Sins of omission

Numbers 32:23 “But if you will not do so, behold, you have sinned against the Lord, and be sure your sin will find you out.”

Sometimes when we hear some portion of a verse from the Bible, we can miss its entire meaning. An example is given in the verse above. Over the years the part of this verse that seems to have become well known is the latter part: “Be sure your sin will find you out.” We hear it as a warning that when we sin against God, we’re fooling no one but ourselves. It’s the thought that when we sin, even when that sin is in secret and we think no one will ever find out about it, that sin will boomerang on us and come back to haunt us. We never get away with anything. We will be found out. And that is indeed the case. As the Bible tells us elsewhere, whatever we sow we will reap, and if what we sow is sin, that sin will eventually bring destruction into our lives (Galatians 6:7).

However, the verse above has a broader context. You see, this verse is taken from a narrative about Israel’s coming conquest of the Promised Land. As the 12 tribes of Israel approached the Jordan River after 40 years of wandering in the wilderness, we are told that the tribes of Reuben and Gad as well as half the tribe of Manasseh saw that the land just to the east of the Jordan was very favorable for raising livestock, of which these tribes had many. They asked Moses if this land could be their inheritance rather than the lands west of the Jordan which the other tribes were to receive. However, that land would be given to them only after much warfare, for it was the godless Canaanites who possessed the land at that time. To the request from the 2 ½ tribes Moses said, “Yes, this land can be yours, but only if you accompany the other tribes as they cross the Jordan to take possession of land for themselves.” But then he adds the words from the verse above, “Behold, if you will not do so, behold, you have sinned against the Lord, and be sure your sin will find you out.”

You see, the “sin” that “will find you out” in this case was the sin of omission rather than commission. In other words, it was the sin of doing nothing alongside the rest of God’s people after they had received God’s blessing for themselves. So, what does this say to us today? Well, it’s the same message. Once a person becomes a believer in Christ, once they have received all the blessings of the inheritance of eternal life, once they have become a member of the kingdom of God, they are not to just rest on their laurels and relish those blessings. No, there is much work to be done. We are not to be spectators in the kingdom of God. We are not to be people who go to church, enjoy the blessings of the preaching and teaching of the Word of God, enjoy the fellowship of the people of God, but then isolate ourselves from the battle for the advancement of the kingdom of God that continues outside the walls of the church. If that’s what our lives as Christians consists of and no more, it is a sin against God, and a sin that will find us out.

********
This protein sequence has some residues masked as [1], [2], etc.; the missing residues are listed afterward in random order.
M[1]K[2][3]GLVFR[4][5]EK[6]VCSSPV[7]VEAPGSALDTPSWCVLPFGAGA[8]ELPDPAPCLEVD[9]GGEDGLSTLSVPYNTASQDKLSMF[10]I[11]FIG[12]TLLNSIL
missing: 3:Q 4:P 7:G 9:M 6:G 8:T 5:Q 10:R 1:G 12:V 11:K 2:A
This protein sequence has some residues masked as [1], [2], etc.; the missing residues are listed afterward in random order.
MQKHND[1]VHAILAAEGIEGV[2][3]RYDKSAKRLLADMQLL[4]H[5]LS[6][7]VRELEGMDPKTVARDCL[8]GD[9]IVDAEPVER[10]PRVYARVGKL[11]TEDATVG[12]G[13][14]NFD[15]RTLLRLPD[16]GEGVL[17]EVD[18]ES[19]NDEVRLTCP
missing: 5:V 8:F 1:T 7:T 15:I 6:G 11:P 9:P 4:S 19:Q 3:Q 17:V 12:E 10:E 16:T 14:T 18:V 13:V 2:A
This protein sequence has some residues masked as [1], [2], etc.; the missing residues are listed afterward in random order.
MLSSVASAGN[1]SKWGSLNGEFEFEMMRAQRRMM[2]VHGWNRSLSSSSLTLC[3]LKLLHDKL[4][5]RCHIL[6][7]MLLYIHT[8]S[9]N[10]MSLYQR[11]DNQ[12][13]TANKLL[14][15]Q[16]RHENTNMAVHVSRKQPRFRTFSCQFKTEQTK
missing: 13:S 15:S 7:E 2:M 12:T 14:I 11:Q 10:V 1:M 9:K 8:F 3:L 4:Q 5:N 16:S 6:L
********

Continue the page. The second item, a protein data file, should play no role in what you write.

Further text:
We are never to be spectators only in the work of the kingdom. We are to be active participants. We are to be using the gifts and blessings we have received to reach others both within and without the body of Christ. We are to be in the middle of the fight along with others in the kingdom, rather than those who revel in the blessings we’ve received and do nothing more. God’s command to preach the gospel to every creature, love our enemies, and serve one another are not commands we are simply to be the recipients of from others. Rather, we are to be vessels through which God works to reach others. As believers we can be tempted to become proud about those sinful things we don’t do, and blind to the things we should be doing but don’t.

May God help us to be people who are actively serving Him where He is at work in the world, rather than inactive and lazy recipients of the blessings of God but nothing more. May God help us to keep from the sins of omission, for these are sins that will find us out, particularly when we stand before the One we call our Master and give account of our lives in the end.

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